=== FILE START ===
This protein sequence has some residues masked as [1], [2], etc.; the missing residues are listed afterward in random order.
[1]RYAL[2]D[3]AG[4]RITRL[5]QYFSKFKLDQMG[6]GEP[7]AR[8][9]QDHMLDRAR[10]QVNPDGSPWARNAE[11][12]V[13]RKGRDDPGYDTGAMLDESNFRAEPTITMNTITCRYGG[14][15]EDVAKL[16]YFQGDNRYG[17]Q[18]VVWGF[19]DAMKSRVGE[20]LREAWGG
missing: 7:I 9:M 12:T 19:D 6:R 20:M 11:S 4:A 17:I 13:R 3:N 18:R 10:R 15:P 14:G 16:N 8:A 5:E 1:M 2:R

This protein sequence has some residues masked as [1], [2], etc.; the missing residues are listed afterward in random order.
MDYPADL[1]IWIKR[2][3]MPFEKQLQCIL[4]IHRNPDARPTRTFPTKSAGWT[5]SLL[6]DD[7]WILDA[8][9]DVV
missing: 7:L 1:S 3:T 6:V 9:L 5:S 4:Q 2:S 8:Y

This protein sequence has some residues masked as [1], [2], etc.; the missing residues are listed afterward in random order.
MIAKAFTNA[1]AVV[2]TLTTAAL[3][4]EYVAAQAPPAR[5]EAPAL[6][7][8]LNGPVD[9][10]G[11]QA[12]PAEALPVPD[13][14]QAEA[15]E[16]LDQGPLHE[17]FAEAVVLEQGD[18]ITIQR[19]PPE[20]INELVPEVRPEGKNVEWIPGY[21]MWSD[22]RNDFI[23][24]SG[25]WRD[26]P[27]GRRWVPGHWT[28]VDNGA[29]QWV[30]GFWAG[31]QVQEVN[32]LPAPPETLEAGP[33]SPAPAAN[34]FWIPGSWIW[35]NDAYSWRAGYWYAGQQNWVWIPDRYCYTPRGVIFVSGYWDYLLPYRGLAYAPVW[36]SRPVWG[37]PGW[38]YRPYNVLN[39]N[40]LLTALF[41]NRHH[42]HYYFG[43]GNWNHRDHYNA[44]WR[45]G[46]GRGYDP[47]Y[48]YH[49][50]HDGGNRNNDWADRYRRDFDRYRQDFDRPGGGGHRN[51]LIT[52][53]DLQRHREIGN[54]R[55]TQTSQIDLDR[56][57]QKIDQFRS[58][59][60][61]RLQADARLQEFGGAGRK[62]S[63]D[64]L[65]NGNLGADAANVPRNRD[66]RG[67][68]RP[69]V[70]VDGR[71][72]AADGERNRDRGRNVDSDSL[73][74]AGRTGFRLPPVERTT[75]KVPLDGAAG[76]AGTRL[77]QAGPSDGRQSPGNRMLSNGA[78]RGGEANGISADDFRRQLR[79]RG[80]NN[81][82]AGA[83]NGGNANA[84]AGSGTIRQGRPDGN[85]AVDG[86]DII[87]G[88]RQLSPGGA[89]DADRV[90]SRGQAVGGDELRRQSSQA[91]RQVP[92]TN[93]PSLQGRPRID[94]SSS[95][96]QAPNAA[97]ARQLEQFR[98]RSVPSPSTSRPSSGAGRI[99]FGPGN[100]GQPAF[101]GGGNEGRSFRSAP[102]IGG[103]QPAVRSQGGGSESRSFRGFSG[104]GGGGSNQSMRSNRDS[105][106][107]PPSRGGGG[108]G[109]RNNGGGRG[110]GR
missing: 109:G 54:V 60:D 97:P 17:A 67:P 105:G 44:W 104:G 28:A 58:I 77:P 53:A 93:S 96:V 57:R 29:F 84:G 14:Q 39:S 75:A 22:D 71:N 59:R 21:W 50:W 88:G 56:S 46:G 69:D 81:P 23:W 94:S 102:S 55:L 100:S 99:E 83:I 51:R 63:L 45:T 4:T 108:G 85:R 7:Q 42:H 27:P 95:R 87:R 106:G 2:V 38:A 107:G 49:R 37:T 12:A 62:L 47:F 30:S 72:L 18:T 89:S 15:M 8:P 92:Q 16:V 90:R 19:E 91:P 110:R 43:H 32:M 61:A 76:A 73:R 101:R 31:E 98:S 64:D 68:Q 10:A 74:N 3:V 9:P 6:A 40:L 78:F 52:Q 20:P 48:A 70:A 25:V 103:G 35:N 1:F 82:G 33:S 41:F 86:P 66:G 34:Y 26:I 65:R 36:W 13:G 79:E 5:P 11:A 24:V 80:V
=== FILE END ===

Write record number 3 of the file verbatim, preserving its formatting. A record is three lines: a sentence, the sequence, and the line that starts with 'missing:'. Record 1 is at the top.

This protein sequence has some residues masked as [1], [2], etc.; the missing residues are listed afterward in random order.
MIAKAFTNA[1]AVV[2]TLTTAAL[3][4]EYVAAQAPPAR[5]EAPAL[6][7][8]LNGPVD[9][10]G[11]QA[12]PAEALPVPD[13][14]QAEA[15]E[16]LDQGPLHE[17]FAEAVVLEQGD[18]ITIQR[19]PPE[20]INELVPEVRPEGKNVEWIPGY[21]MWSD[22]RNDFI[23][24]SG[25]WRD[26]P[27]GRRWVPGHWT[28]VDNGA[29]QWV[30]GFWAG[31]QVQEVN[32]LPAPPETLEAGP[33]SPAPAAN[34]FWIPGSWIW[35]NDAYSWRAGYWYAGQQNWVWIPDRYCYTPRGVIFVSGYWDYLLPYRGLAYAPVW[36]SRPVWG[37]PGW[38]YRPYNVLN[39]N[40]LLTALF[41]NRHH[42]HYYFG[43]GNWNHRDHYNA[44]WR[45]G[46]GRGYDP[47]Y[48]YH[49][50]HDGGNRNNDWADRYRRDFDRYRQDFDRPGGGGHRN[51]LIT[52][53]DLQRHREIGN[54]R[55]TQTSQIDLDR[56][57]QKIDQFRS[58][59][60][61]RLQADARLQEFGGAGRK[62]S[63]D[64]L[65]NGNLGADAANVPRNRD[66]RG[67][68]RP[69]V[70]VDGR[71][72]AADGERNRDRGRNVDSDSL[73][74]AGRTGFRLPPVERTT[75]KVPLDGAAG[76]AGTRL[77]QAGPSDGRQSPGNRMLSNGA[78]RGGEANGISADDFRRQLR[79]RG[80]NN[81][82]AGA[83]NGGNANA[84]AGSGTIRQGRPDGN[85]AVDG[86]DII[87]G[88]RQLSPGGA[89]DADRV[90]SRGQAVGGDELRRQSSQA[91]RQVP[92]TN[93]PSLQGRPRID[94]SSS[95][96]QAPNAA[97]ARQLEQFR[98]RSVPSPSTSRPSSGAGRI[99]FGPGN[100]GQPAF[101]GGGNEGRSFRSAP[102]IGG[103]QPAVRSQGGGSESRSFRGFSG[104]GGGGSNQSMRSNRDS[105][106][107]PPSRGGGG[108]G[109]RNNGGGRG[110]GR
missing: 109:G 54:V 60:D 97:P 17:A 67:P 105:G 44:W 104:G 28:A 58:I 77:P 53:A 93:S 96:V 57:R 29:F 84:G 14:Q 39:S 75:A 22:D 71:N 59:R 21:W 50:W 88:G 56:S 46:G 69:D 81:P 23:W 94:S 102:S 55:L 100:S 99:E 83:I 51:R 63:L 45:T 4:T 108:G 85:R 7:Q 42:H 27:P 95:R 87:R 106:G 2:V 38:A 107:G 49:R 37:T 12:A 62:L 47:F 30:S 72:L 18:T 89:S 15:M 8:P 92:Q 16:V 90:R 19:E 91:P 110:R 43:H 32:M 61:A 76:A 73:R 101:R 31:E 98:S 64:D 68:Q 10:A 74:N 3:V 9:P 6:A 40:L 78:F 52:Q 20:P 48:A 70:A 25:V 103:G 35:N 1:F 82:G 33:S 41:F 86:P 66:G 34:Y 26:I 65:R 36:W 13:G 79:E 5:P 11:A 24:V 80:V